– start with this big, basic, under-$8 tray from ikea

– make it white and gold

– make it as cheaply as possible.

We weren’t even out of Ikea before Jenn was talking technical concerns like primer. Honestly I kind of zoned out, because I knew I had more than enough leftover chalk paint from prior projects. Primer? That’s just precious. Excuse me while I just slap down some no-fail covers-anything Old White magic.


No need for primer here!

I was blissfully unconcerned with sparse and wibbly first coat coverage because, well, first coat. This wasn’t my first chalk paint rodeo. I’ve thrown this stuff down on some of the grossest things a thrift store run has ever produced, and it never fails me. My faith in Annie Sloan was absolute.




Here’s the thing: I am not super great at reading directions. So I didn’t really stop and read the “if you have left this can of paint sitting idle in a drawer for more than a year, do the following” that was super-clearly printed on the label. Actual instructions: flip over, shake like crazy. What I did: half-assedly stirred with a chopstick, then started painting.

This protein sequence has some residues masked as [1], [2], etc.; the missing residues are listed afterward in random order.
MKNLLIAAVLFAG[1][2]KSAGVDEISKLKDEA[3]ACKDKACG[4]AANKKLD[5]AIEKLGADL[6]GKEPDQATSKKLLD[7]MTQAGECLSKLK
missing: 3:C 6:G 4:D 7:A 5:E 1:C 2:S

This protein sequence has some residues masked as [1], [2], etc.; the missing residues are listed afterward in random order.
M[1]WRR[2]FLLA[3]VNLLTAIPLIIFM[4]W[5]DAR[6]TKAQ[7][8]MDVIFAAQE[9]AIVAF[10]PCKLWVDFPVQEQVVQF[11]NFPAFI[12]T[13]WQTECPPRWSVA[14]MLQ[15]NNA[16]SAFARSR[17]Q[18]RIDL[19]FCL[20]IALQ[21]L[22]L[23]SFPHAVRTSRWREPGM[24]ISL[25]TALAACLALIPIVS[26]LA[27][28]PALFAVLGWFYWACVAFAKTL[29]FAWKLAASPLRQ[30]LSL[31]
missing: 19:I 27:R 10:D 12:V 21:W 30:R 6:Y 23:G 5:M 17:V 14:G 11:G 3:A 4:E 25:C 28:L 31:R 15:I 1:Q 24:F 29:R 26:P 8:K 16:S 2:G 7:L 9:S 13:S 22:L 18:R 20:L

So, basically, my faith in chalk paint and my faith in my ability to make new and awesomely stupid mistakes pretty much daily both escaped unscathed.

In the meantime, I had a project to salvage. So…yeah. Primer to the rescue.



I went heavy handed, mostly due to blind panic, and partly due to beer. Also, it’s very possible that I was using spray primer and in my kitchen and with no thought what so ever to ventilation. Because I am super smart.

When it came time to gild this fume-heavy melamine lily, I ditched the straight lines entirely. My reasoning was simple: this rectangular tray was going to go onto my rectangular dining table in my rectangular dining room. Any opportunity to add a soft edge and a little swirl of curve and curl was just not to be missed.


$2 paint pen at the craft store + 30 minutes of harnessing my adolescent self, who majored in swirly doodles in high school = oh. hell. yes.